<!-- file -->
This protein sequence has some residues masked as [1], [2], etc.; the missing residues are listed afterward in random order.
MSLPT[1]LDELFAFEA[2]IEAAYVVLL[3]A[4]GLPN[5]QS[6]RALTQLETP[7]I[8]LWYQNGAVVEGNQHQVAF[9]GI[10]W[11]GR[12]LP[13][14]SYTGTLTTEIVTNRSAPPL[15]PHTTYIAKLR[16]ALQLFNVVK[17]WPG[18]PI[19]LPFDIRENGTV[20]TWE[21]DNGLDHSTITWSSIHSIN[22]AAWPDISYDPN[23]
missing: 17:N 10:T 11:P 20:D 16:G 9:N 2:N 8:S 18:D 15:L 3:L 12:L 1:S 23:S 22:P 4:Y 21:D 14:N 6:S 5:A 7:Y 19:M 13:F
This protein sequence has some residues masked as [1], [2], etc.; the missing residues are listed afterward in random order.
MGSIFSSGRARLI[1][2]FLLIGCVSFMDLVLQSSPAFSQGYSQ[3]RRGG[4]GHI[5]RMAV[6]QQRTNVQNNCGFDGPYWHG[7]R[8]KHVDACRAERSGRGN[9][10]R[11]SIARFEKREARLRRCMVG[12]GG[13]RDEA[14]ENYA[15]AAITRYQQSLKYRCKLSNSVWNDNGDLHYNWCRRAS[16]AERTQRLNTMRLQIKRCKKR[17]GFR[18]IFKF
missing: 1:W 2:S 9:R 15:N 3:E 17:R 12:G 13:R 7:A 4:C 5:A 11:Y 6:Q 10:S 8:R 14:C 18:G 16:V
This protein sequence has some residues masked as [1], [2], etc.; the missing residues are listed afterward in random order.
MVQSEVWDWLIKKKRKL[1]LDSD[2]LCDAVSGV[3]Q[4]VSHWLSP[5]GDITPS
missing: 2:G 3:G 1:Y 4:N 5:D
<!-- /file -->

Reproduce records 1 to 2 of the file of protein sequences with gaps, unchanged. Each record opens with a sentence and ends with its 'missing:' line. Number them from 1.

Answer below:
This protein sequence has some residues masked as [1], [2], etc.; the missing residues are listed afterward in random order.
MSLPT[1]LDELFAFEA[2]IEAAYVVLL[3]A[4]GLPN[5]QS[6]RALTQLETP[7]I[8]LWYQNGAVVEGNQHQVAF[9]GI[10]W[11]GR[12]LP[13][14]SYTGTLTTEIVTNRSAPPL[15]PHTTYIAKLR[16]ALQLFNVVK[17]WPG[18]PI[19]LPFDIRENGTV[20]TWE[21]DNGLDHSTITWSSIHSIN[22]AAWPDISYDPN[23]
missing: 17:N 10:T 11:P 20:D 16:G 9:N 2:N 8:S 18:D 15:L 3:L 12:L 1:S 23:S 22:P 4:Y 21:D 14:N 6:S 5:A 7:Y 19:M 13:F
This protein sequence has some residues masked as [1], [2], etc.; the missing residues are listed afterward in random order.
MGSIFSSGRARLI[1][2]FLLIGCVSFMDLVLQSSPAFSQGYSQ[3]RRGG[4]GHI[5]RMAV[6]QQRTNVQNNCGFDGPYWHG[7]R[8]KHVDACRAERSGRGN[9][10]R[11]SIARFEKREARLRRCMVG[12]GG[13]RDEA[14]ENYA[15]AAITRYQQSLKYRCKLSNSVWNDNGDLHYNWCRRAS[16]AERTQRLNTMRLQIKRCKKR[17]GFR[18]IFKF
missing: 1:W 2:S 9:R 15:N 3:E 17:R 12:G 13:R 7:A 4:C 5:A 11:Y 6:Q 10:S 8:R 14:C 18:G 16:V